Axel Foley, while investigating a car theft ring, comes across something much bigger than that: the same men who killed his boss are running a counterfeit money ring out of a theme park in Los Angeles.
Louis Winthorpe is a businessman who works for commodities brokerage firm of Duke and Duke owned by the brothers Mortimer and Randolph Duke. Now they bicker over the most trivial of matters and what they are bickering about is whether it's a person's environment or heredity that determines how well they will do in life. When Winthorpe bumps into Billy Ray Valentine, a street hustler and assumes he is trying to rob him, he has him arrested. Upon seeing how different the two men are, the brothers decide to make a wager as to what would happen if Winthorpe loses his job, his home and is shunned by everyone he knows and if Valentine was given Winthorpe's job. So they proceed to have Winthorpe arrested and to be placed in a compromising position in front of his girlfriend. So all he has to rely on is the hooker who was hired to ruin him.Written by
Clarence Beeks shares his name with a jazz musician, who recorded under the name "King Pleasure". See more »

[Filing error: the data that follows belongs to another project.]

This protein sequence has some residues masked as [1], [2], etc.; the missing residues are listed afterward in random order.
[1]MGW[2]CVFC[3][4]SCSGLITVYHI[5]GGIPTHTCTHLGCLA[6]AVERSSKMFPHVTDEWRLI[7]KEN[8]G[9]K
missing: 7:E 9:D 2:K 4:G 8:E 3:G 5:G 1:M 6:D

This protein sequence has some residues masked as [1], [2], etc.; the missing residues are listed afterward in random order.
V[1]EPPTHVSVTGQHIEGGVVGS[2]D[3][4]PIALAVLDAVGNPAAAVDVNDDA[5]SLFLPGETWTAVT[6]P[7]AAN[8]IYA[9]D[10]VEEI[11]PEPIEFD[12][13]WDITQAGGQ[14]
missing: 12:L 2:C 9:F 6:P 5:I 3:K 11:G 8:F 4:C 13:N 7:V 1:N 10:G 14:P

The baggage car show at the end of the train leaving Washington appears to be a passenger Amfleet car with the windows covered and red/blue stripes painted over the windows - there's no such thing as an Amfleet baggage car. See more »
[holding a breakfast tray while Louis is still asleep]
Your breakfast, sir.
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The names of the major actors/actresses are shown superimposed on short clips from the film. The clips showing Dan Aykroyd, Eddie Murphy and Jamie-Lee Curtis respectively are obvious outtakes as they all crack up and burst into smiles and/or laughter. See more »
When Aired on Spike TV the scene of the train speeding between Philadelphia and New York is cut as well as the scene where The Dukes and Bily Ray and Louie are walking outside of the World Trade Center. In this edited version as soon as Billy Ray and Louie go down the escalator at 30th street station in Philadelphia it cuts straight to The World Trade Center right where Louie says "Well this is it the last bastion of real pure capitalism on earth". See more »
One of the best comedies of the 1980's, this stars Eddie Murphy in one of his best roles alongside Dan Aykroyd. The plot is great, a poor, homeless man who has resorted to a life of crime (Murphy) and an upper class yuppie involved in the stock market (Aykroyd) trade places when two devious brothers (Aykroyd's employees) have a bet. This is a very well written, well acted, and well executed comedy, that makes you laugh, but also grips you with a strong plot. Also has a satisfying ending.
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